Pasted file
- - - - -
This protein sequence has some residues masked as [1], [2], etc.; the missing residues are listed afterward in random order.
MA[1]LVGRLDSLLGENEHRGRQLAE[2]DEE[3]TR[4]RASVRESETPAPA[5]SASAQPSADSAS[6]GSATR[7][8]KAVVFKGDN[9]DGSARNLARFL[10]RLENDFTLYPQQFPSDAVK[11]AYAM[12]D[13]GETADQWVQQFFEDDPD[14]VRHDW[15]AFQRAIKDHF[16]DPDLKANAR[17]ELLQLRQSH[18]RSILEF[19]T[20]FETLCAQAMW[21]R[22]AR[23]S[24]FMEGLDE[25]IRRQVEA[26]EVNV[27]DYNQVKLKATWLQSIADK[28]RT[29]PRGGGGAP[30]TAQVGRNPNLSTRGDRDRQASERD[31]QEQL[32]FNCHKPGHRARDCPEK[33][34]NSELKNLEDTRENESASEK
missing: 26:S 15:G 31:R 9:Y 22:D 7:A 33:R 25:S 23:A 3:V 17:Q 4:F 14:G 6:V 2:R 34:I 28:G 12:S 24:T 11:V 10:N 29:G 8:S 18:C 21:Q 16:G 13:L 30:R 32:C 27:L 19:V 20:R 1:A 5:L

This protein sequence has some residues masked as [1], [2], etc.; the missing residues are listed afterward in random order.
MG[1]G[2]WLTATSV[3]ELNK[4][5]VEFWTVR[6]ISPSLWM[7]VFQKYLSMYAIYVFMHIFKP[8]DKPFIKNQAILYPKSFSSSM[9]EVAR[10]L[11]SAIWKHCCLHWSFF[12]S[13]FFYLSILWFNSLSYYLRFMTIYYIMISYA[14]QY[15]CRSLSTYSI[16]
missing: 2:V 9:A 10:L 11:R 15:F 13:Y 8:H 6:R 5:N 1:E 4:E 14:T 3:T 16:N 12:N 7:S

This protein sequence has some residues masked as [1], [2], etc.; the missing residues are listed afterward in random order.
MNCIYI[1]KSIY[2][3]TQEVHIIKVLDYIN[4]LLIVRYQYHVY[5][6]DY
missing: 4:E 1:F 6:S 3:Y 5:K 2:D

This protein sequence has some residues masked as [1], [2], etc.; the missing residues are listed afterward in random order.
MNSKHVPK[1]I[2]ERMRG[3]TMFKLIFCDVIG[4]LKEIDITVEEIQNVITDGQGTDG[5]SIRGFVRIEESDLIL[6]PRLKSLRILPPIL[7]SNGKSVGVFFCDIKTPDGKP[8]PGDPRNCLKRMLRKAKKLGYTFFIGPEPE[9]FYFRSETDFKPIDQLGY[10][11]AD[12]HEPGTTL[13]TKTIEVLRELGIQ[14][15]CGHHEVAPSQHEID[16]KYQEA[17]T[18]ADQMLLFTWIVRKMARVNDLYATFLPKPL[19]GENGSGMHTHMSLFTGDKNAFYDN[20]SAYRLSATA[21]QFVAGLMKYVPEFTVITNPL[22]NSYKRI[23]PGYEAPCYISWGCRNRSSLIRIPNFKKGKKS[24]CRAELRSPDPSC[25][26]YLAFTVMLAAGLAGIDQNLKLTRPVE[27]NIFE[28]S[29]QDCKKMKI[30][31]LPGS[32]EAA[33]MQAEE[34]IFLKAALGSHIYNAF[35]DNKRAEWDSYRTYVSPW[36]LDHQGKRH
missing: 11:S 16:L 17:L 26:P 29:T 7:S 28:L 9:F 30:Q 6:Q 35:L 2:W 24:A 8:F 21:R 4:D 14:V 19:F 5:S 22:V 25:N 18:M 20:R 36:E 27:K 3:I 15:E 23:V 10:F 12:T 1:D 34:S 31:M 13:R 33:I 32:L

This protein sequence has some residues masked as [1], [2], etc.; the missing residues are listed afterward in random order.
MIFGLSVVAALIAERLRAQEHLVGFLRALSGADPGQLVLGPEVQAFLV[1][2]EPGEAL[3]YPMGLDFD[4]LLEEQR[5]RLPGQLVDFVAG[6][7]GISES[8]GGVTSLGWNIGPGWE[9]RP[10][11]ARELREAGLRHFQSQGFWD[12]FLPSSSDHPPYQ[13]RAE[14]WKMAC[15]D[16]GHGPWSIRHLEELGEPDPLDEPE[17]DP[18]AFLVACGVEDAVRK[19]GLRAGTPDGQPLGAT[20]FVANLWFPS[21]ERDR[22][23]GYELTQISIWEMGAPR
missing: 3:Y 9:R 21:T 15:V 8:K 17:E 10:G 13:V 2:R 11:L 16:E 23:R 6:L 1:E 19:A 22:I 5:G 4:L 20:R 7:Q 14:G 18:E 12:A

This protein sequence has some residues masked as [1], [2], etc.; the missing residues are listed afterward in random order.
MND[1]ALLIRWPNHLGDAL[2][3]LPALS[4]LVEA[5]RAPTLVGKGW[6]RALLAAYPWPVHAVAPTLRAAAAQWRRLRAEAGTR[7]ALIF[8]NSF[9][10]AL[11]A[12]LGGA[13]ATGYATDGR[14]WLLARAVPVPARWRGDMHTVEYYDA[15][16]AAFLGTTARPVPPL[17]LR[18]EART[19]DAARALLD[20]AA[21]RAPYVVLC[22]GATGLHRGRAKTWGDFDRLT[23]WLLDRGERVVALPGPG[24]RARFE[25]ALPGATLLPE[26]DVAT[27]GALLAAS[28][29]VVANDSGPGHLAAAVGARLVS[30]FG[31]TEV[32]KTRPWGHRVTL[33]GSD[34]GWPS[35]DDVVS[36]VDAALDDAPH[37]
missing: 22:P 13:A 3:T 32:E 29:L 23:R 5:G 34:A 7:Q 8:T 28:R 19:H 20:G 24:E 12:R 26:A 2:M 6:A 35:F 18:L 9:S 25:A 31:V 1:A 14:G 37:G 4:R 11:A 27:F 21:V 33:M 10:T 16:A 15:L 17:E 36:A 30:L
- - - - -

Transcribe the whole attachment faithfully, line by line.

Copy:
This protein sequence has some residues masked as [1], [2], etc.; the missing residues are listed afterward in random order.
MA[1]LVGRLDSLLGENEHRGRQLAE[2]DEE[3]TR[4]RASVRESETPAPA[5]SASAQPSADSAS[6]GSATR[7][8]KAVVFKGDN[9]DGSARNLARFL[10]RLENDFTLYPQQFPSDAVK[11]AYAM[12]D[13]GETADQWVQQFFEDDPD[14]VRHDW[15]AFQRAIKDHF[16]DPDLKANAR[17]ELLQLRQSH[18]RSILEF[19]T[20]FETLCAQAMW[21]R[22]AR[23]S[24]FMEGLDE[25]IRRQVEA[26]EVNV[27]DYNQVKLKATWLQSIADK[28]RT[29]PRGGGGAP[30]TAQVGRNPNLSTRGDRDRQASERD[31]QEQL[32]FNCHKPGHRARDCPEK[33][34]NSELKNLEDTRENESASEK
missing: 26:S 15:G 31:R 9:Y 22:D 7:A 33:R 25:S 23:A 3:V 17:Q 4:F 14:G 6:V 2:R 34:I 28:G 12:S 24:T 11:V 10:N 29:G 8:S 18:C 21:Q 16:G 13:L 30:R 32:C 27:L 19:V 20:R 1:A 5:L

This protein sequence has some residues masked as [1], [2], etc.; the missing residues are listed afterward in random order.
MG[1]G[2]WLTATSV[3]ELNK[4][5]VEFWTVR[6]ISPSLWM[7]VFQKYLSMYAIYVFMHIFKP[8]DKPFIKNQAILYPKSFSSSM[9]EVAR[10]L[11]SAIWKHCCLHWSFF[12]S[13]FFYLSILWFNSLSYYLRFMTIYYIMISYA[14]QY[15]CRSLSTYSI[16]
missing: 2:V 9:A 10:L 11:R 15:F 13:Y 8:H 6:R 5:N 1:E 4:E 14:T 3:T 16:N 12:N 7:S

This protein sequence has some residues masked as [1], [2], etc.; the missing residues are listed afterward in random order.
MNCIYI[1]KSIY[2][3]TQEVHIIKVLDYIN[4]LLIVRYQYHVY[5][6]DY
missing: 4:E 1:F 6:S 3:Y 5:K 2:D

This protein sequence has some residues masked as [1], [2], etc.; the missing residues are listed afterward in random order.
MNSKHVPK[1]I[2]ERMRG[3]TMFKLIFCDVIG[4]LKEIDITVEEIQNVITDGQGTDG[5]SIRGFVRIEESDLIL[6]PRLKSLRILPPIL[7]SNGKSVGVFFCDIKTPDGKP[8]PGDPRNCLKRMLRKAKKLGYTFFIGPEPE[9]FYFRSETDFKPIDQLGY[10][11]AD[12]HEPGTTL[13]TKTIEVLRELGIQ[14][15]CGHHEVAPSQHEID[16]KYQEA[17]T[18]ADQMLLFTWIVRKMARVNDLYATFLPKPL[19]GENGSGMHTHMSLFTGDKNAFYDN[20]SAYRLSATA[21]QFVAGLMKYVPEFTVITNPL[22]NSYKRI[23]PGYEAPCYISWGCRNRSSLIRIPNFKKGKKS[24]CRAELRSPDPSC[25][26]YLAFTVMLAAGLAGIDQNLKLTRPVE[27]NIFE[28]S[29]QDCKKMKI[30][31]LPGS[32]EAA[33]MQAEE[34]IFLKAALGSHIYNAF[35]DNKRAEWDSYRTYVSPW[36]LDHQGKRH
missing: 11:S 16:L 17:L 26:P 29:T 7:S 28:L 9:F 30:Q 6:Q 35:L 2:W 24:A 8:F 21:R 4:D 14:V 19:F 5:S 22:V 25:N 18:M 20:R 36:E 27:K 3:I 15:E 23:V 10:F 12:T 1:D 34:S 31:M 13:R 33:I 32:L

This protein sequence has some residues masked as [1], [2], etc.; the missing residues are listed afterward in random order.
MIFGLSVVAALIAERLRAQEHLVGFLRALSGADPGQLVLGPEVQAFLV[1][2]EPGEAL[3]YPMGLDFD[4]LLEEQR[5]RLPGQLVDFVAG[6][7]GISES[8]GGVTSLGWNIGPGWE[9]RP[10][11]ARELREAGLRHFQSQGFWD[12]FLPSSSDHPPYQ[13]RAE[14]WKMAC[15]D[16]GHGPWSIRHLEELGEPDPLDEPE[17]DP[18]AFLVACGVEDAVRK[19]GLRAGTPDGQPLGAT[20]FVANLWFPS[21]ERDR[22][23]GYELTQISIWEMGAPR
missing: 3:Y 9:R 21:T 15:V 8:K 17:E 10:G 13:V 2:R 11:L 16:E 23:R 6:L 1:E 19:A 22:I 5:G 4:L 20:R 7:Q 14:G 18:E 12:A

This protein sequence has some residues masked as [1], [2], etc.; the missing residues are listed afterward in random order.
MND[1]ALLIRWPNHLGDAL[2][3]LPALS[4]LVEA[5]RAPTLVGKGW[6]RALLAAYPWPVHAVAPTLRAAAAQWRRLRAEAGTR[7]ALIF[8]NSF[9][10]AL[11]A[12]LGGA[13]ATGYATDGR[14]WLLARAVPVPARWRGDMHTVEYYDA[15][16]AAFLGTTARPVPPL[17]LR[18]EART[19]DAARALLD[20]AA[21]RAPYVVLC[22]GATGLHRGRAKTWGDFDRLT[23]WLLDRGERVVALPGPG[24]RARFE[25]ALPGATLLPE[26]DVAT[27]GALLAAS[28][29]VVANDSGPGHLAAAVGARLVS[30]FG[31]TEV[32]KTRPWGHRVTL[33]GSD[34]GWPS[35]DDVVS[36]VDAALDDAPH[37]
missing: 22:P 13:A 3:T 32:E 29:L 23:R 5:G 34:A 7:Q 8:T 28:R 19:H 20:G 24:E 12:R 26:A 2:M 6:A 35:F 18:L 9:S 25:A 31:V 1:A 14:G 37:G 4:R 11:A 27:F 21:V 33:M 10:T 16:A 15:L 17:E 36:A 30:L